Ko San poses in this undated picture released by South Korea's science ministry via Yonhap in Seoul
Reuters file
Ko San poses in this undated picture released by South Korea's science ministry via Yonhap in Seoul September 5, 2007.
updated 9/5/2007 9:45:59 AM ET 2007-09-05T13:45:59

South Korea announced Wednesday that a 30-year-old expert in artificial intelligence will be the country’s first person in space when he flies on a Russian Soyuz capsule to the international space station early next year.

The Ministry of Science and Technology selected Ko San, who works at the Korea Aerospace Research Institute, Vice Science Minister Chung Yoon said.

Ko, who has a master’s degree in artificial intelligence from the elite Seoul National University, beat out Yi Soo-yeon, a 29-year-old female mechanical engineer, following performance and other tests during their training in Russia.

Ko will work on the space station for about a week with two Russian cosmonauts in April, conducting scientific experiments.

Yi will remain in a space mission backup role.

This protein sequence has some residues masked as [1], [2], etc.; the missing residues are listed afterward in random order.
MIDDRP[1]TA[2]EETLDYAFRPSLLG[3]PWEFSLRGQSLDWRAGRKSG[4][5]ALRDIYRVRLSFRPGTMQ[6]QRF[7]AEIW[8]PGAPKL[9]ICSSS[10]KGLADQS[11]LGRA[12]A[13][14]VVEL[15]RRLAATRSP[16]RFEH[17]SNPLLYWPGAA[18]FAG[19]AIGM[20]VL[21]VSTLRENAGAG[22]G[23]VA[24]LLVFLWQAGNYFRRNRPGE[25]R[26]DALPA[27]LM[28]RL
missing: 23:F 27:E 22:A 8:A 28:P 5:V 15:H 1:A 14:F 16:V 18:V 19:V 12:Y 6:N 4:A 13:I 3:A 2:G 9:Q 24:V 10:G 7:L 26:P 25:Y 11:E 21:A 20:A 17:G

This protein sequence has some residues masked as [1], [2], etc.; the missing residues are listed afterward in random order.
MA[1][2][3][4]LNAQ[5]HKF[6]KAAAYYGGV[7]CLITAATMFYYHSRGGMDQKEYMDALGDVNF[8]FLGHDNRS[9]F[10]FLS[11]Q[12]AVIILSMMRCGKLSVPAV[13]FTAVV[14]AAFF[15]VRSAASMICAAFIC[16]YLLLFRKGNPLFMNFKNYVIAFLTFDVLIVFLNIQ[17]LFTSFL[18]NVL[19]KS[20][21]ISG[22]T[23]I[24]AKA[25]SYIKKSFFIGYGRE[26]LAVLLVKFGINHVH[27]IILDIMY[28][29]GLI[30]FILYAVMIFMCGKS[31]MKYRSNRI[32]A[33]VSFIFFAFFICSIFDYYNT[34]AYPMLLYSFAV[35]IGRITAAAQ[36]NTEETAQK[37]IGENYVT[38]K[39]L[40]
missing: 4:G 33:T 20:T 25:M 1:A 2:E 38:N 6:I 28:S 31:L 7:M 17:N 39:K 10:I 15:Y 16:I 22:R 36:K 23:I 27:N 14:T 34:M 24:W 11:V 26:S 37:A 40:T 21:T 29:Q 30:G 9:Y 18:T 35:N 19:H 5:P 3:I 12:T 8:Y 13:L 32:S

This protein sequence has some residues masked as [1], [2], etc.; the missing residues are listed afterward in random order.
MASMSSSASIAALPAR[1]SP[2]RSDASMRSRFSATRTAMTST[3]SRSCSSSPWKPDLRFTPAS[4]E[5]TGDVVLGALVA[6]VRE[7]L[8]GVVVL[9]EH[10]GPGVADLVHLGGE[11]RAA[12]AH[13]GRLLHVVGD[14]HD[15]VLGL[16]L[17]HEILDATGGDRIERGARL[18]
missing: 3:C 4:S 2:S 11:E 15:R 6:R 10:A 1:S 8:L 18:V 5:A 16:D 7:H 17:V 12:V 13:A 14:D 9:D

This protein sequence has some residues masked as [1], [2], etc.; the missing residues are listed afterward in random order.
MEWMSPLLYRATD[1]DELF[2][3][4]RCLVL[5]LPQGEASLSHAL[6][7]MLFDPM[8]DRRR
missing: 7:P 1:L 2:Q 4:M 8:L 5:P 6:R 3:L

“I am so happy this very moment and thank you,” Ko said in a statement issued by the ministry.

Ko previously worked on computer vision and artificial intelligence at the Samsung Advanced Institute of Technology, but plans to carry out research into robotics after the space mission.

South Korea is scheduled to complete the country’s first space center in Goheung, 293 miles south of Seoul, by the end of next year, a move aimed at laying technical and scientific groundwork for its own space exploration in coming decades.

Since 1992, South Korea has had 11 satellites launched, mostly for space and ocean observation and communications, according to the ministry.

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